Days after the historic Supreme Court ruling that struck down Texas’s unconstitutional abortion laws, federal judges halt the implementation of similarly obstructive laws in Florida.


NPR reports that U.S. District Judge Robert Hinkle blocked sections of this law late Thursday night. If it had come into effect, abortion clinics would have been barred from receiving public funding, even for services unrelated to abortion. Such a vast financial penalty surely would have had grievous effects. Here’s Greg Allen from NPR:

“One provision would have banned any state money from going to clinics that perform abortions, even if it’s for nonabortion care — things like HIV tests and cancer screenings. Hinkle said that’s aimed at discouraging clinics from performing abortions, which the Supreme Court has ruled is unconstitutional.”

In the preliminary injunction, Hinkle explains, “No court has embraced the defendants’ position. And there is no logic to it. That a woman has a constitutional right to an abortion does not mean a legislature can impose otherwise-unconstitutional conditions on public funding.”


Hinkle also blocked a provision mandating that 50 percent of clinic patients be inspected by Florida state employees via their medical records. As Planned Parenthood argued, this law would have enabled a significant breach in patient privacy and, for that matter, would have created an unnecessary hinderance for clinics.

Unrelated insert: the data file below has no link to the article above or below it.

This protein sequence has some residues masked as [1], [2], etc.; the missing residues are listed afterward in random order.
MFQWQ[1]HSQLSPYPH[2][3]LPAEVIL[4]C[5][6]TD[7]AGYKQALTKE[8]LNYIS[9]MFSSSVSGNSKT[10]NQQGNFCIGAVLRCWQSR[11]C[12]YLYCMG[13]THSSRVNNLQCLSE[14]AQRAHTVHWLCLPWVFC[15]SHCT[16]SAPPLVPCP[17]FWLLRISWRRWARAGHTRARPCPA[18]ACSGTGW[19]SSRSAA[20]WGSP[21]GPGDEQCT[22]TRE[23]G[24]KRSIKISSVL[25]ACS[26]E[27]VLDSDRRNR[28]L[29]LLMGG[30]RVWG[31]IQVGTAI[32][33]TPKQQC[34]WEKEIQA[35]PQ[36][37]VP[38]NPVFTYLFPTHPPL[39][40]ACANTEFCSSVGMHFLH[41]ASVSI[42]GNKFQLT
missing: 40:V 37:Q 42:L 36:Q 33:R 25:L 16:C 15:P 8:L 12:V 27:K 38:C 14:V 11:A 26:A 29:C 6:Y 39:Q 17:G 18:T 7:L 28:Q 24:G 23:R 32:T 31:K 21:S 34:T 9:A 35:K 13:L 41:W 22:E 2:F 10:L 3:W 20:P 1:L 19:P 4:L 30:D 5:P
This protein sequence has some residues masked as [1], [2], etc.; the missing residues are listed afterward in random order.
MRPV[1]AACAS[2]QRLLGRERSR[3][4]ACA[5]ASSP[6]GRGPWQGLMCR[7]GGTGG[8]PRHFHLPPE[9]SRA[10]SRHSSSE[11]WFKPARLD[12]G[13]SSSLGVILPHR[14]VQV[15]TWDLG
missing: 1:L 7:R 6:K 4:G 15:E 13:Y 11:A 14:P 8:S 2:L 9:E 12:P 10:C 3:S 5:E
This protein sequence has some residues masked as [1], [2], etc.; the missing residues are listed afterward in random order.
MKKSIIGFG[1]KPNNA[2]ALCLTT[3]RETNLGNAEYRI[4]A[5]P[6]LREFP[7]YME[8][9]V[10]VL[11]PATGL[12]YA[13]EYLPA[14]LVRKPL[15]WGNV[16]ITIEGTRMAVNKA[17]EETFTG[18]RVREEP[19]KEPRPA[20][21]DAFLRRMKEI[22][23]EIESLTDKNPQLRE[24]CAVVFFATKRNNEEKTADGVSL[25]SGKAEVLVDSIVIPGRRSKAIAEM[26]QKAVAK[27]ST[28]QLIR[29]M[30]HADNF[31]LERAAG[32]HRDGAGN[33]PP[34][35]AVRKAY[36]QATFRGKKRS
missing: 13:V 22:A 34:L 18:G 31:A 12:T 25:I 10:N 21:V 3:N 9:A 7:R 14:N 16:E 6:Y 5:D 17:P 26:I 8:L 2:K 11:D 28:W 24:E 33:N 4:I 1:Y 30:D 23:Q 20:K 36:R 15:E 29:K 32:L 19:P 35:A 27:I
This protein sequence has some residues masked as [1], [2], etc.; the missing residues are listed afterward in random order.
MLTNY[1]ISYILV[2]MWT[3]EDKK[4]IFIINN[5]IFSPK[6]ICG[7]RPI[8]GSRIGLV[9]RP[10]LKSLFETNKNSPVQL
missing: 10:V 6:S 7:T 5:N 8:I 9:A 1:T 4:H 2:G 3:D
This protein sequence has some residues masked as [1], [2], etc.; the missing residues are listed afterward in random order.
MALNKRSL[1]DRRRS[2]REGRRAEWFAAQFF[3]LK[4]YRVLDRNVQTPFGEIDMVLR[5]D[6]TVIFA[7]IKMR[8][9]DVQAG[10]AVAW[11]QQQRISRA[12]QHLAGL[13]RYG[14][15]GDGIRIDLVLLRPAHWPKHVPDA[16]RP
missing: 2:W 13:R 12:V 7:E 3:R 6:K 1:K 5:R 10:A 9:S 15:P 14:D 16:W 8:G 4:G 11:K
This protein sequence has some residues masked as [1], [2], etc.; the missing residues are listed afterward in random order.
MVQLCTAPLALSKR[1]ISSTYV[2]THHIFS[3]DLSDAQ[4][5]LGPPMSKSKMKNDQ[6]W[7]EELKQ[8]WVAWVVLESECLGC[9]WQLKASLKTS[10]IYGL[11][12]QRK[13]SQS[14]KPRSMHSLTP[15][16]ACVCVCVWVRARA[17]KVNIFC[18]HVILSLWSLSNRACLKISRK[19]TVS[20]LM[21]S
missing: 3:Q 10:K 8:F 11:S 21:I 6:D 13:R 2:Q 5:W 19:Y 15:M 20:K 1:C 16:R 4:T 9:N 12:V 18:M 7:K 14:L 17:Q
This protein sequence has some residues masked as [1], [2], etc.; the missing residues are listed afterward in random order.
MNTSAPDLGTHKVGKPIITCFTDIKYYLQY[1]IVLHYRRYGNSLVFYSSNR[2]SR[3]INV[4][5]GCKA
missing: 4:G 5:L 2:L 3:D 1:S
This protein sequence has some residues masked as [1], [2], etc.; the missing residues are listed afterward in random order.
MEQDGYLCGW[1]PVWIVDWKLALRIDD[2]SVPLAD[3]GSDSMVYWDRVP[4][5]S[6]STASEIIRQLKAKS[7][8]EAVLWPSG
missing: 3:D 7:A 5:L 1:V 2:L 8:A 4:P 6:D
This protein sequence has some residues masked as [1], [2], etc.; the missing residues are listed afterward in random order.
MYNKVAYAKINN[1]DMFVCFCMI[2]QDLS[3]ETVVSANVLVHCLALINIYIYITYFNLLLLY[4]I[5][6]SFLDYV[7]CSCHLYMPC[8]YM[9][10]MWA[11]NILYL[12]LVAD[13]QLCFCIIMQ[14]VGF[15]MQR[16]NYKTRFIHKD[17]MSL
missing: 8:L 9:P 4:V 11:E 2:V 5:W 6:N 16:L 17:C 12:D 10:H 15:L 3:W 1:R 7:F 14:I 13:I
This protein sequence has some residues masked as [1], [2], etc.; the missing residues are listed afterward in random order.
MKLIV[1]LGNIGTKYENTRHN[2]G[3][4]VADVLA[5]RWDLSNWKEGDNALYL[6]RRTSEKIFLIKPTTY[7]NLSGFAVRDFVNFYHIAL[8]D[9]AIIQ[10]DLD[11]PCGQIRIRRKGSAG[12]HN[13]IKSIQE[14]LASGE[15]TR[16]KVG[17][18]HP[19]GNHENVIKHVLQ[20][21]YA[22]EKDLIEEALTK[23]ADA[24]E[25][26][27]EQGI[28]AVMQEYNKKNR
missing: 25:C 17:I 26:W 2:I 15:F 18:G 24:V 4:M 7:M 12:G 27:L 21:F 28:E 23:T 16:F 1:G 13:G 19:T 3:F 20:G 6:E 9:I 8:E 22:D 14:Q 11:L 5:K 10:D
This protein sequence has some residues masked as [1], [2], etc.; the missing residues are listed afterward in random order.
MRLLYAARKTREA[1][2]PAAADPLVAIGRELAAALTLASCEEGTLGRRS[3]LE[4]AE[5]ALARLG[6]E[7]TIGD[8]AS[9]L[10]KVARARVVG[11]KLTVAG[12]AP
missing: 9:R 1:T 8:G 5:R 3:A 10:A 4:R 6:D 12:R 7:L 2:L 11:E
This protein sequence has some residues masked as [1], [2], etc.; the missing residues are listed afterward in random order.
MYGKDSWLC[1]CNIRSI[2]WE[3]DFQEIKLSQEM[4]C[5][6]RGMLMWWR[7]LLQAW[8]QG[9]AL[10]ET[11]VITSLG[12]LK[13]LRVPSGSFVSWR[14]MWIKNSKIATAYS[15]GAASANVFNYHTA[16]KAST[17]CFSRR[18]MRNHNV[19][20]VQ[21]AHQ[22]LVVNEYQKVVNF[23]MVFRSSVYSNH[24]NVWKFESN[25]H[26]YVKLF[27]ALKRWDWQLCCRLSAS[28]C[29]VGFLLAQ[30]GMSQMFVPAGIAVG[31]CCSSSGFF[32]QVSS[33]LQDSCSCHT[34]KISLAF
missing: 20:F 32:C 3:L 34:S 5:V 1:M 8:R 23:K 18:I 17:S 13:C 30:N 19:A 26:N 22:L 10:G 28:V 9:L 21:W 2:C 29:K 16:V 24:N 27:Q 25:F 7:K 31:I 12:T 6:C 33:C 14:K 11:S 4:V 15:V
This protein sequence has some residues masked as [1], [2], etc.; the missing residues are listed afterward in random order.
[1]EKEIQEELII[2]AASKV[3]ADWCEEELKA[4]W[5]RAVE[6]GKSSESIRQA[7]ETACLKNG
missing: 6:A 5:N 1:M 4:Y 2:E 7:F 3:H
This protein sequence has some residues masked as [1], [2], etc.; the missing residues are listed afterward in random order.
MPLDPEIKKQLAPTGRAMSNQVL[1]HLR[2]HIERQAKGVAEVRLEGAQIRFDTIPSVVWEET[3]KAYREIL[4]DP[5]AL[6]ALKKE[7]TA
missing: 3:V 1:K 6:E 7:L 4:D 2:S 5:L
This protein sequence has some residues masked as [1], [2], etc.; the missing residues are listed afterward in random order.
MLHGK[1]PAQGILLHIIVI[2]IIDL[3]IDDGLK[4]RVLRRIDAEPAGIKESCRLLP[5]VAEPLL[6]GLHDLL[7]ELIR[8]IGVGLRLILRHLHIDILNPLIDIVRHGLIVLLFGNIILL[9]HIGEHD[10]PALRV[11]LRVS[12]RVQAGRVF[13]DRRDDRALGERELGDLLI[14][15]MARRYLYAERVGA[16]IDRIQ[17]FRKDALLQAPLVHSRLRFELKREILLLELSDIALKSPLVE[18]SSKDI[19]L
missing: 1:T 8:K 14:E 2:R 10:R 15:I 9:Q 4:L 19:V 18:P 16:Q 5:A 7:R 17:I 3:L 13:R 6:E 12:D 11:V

Meanwhile, a federal judge in Indiana has also blocked invasive anti-abortion legislation that, among its provisions, would have required women to either bury or cremate fetuses after they had been terminated.

Laura Goodhue, Executive Director for Planned Parenthood of Florida, is celebrating the block on her state’s anti-abortion legislation. She refers to the law as “a misguided attempt—a disingenuous attempt—to block access to a safe and legal procedure by discriminating against abortion providers.”



And at the national level, Planned Parenthood President Cecile Richards champions the work of the courts who are putting an end to these “anti-women’s health” laws. In addition to Florida and Indiana, Alabama, Wisconsin, and Mississippi are also being forced to lift restrictions to abortion access.

Richards has also recently voiced her confidence that the tide is finally turning towards reproductive justice. In a June 30 statement she writes, “We have been fighting these restrictions on all fronts for years, organizing in the field, building for this moment — and now the wind is at our backs.”

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